Posts Tagged: The New Inquiry

The Rise of a New Socialist Literary Scene

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Facing financial inequality and burdened with debt, millennials have discovered Marxism, writes Timothy Shenk for the Nation. And millennial writers are leveraging technology, rejecting old guard institutions, and constructing new forums for discussion:

Combine all this with some fondness for navel gazing and with the fortunes of geography—politics aside, New York writers are New York writers, and they like to talk about each other—and the pieces are in place for the articles declaring the rebirth of Marxism that have become a minor genre in the last year.

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Women Who Run with the Wolves (and Pandas and Gorillas and Whales)

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It’s a trend you may never have noticed, but it exists: “women—attractive, single, childless women—have long been coupled with exotic animals. Gentle women and wild animals are linked in myth and fable, fashion photography and pornography, pulp art and fine art.”

A spellbinding essay by Sasha Archibald for the New Inquiry looks at real-life woman–animal pairings and what society has done with their stories, from Ruth Harkness, who introduced pandas to the West, to Dian Fossey “of Gorillas in the Mist fame,” to SeaWorld trainer Dawn Brancheau.

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White Girls and Cultural Appropriation

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White people clamoring to up their cred by appropriating nonwhite culture do so hoping to be rewarded for choices that are falsely seen as inherent in people of color.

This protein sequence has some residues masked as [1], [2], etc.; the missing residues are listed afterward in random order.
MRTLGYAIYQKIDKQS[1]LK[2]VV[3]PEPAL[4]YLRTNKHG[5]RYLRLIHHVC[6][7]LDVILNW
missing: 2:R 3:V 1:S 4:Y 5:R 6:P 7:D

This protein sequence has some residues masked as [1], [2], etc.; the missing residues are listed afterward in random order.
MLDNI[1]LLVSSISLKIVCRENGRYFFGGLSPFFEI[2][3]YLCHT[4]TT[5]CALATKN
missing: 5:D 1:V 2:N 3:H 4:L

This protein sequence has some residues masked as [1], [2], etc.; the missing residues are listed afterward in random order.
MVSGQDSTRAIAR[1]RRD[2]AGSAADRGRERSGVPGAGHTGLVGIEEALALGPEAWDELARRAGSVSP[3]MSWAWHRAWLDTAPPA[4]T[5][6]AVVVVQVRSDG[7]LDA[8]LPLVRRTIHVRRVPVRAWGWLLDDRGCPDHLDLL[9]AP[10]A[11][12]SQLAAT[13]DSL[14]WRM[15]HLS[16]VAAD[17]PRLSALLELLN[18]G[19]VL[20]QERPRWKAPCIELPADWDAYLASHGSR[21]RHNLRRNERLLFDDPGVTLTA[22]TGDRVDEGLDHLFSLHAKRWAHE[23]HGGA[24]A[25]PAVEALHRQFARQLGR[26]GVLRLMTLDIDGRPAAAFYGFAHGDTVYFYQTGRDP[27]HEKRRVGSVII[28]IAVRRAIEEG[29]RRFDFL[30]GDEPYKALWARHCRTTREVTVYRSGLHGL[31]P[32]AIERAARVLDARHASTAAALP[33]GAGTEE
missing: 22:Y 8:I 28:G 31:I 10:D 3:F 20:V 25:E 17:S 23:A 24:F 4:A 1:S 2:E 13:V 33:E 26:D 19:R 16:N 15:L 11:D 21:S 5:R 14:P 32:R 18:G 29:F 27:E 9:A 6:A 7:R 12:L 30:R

In an essay on cultural appropriation for the New Inquiry, Ayesha Siddiqi dissects “the awkward sexism of white supremacy” and what we really mean when we say “white girl.”

It might rearrange your whole way of thinking about certain intersections of race and gender.

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What’s The Deal With Massive Open Online Courses?

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MOOC’s are a word for forgetting that universities have never grown without being planted, for trusting that just as students can teach themselves, universities will magically grow themselves, too.

In the 21st century, many universities have been changing their game and debilitating higher education by turning it into a corporate ordeal.

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Genre Resistance

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“Let me say and I probably mean this in the most manifesto-ing way that genres don’t exist. They don’t exist at all. They serve the needs of marketing, of academic specialization, even as modes of work, but in terms of meaning or content or associative formations they are like traffic lights—not so interesting and most adamantly not what we are doing today.”

The New Inquiry conducts a five question interview with Eileen Myles.

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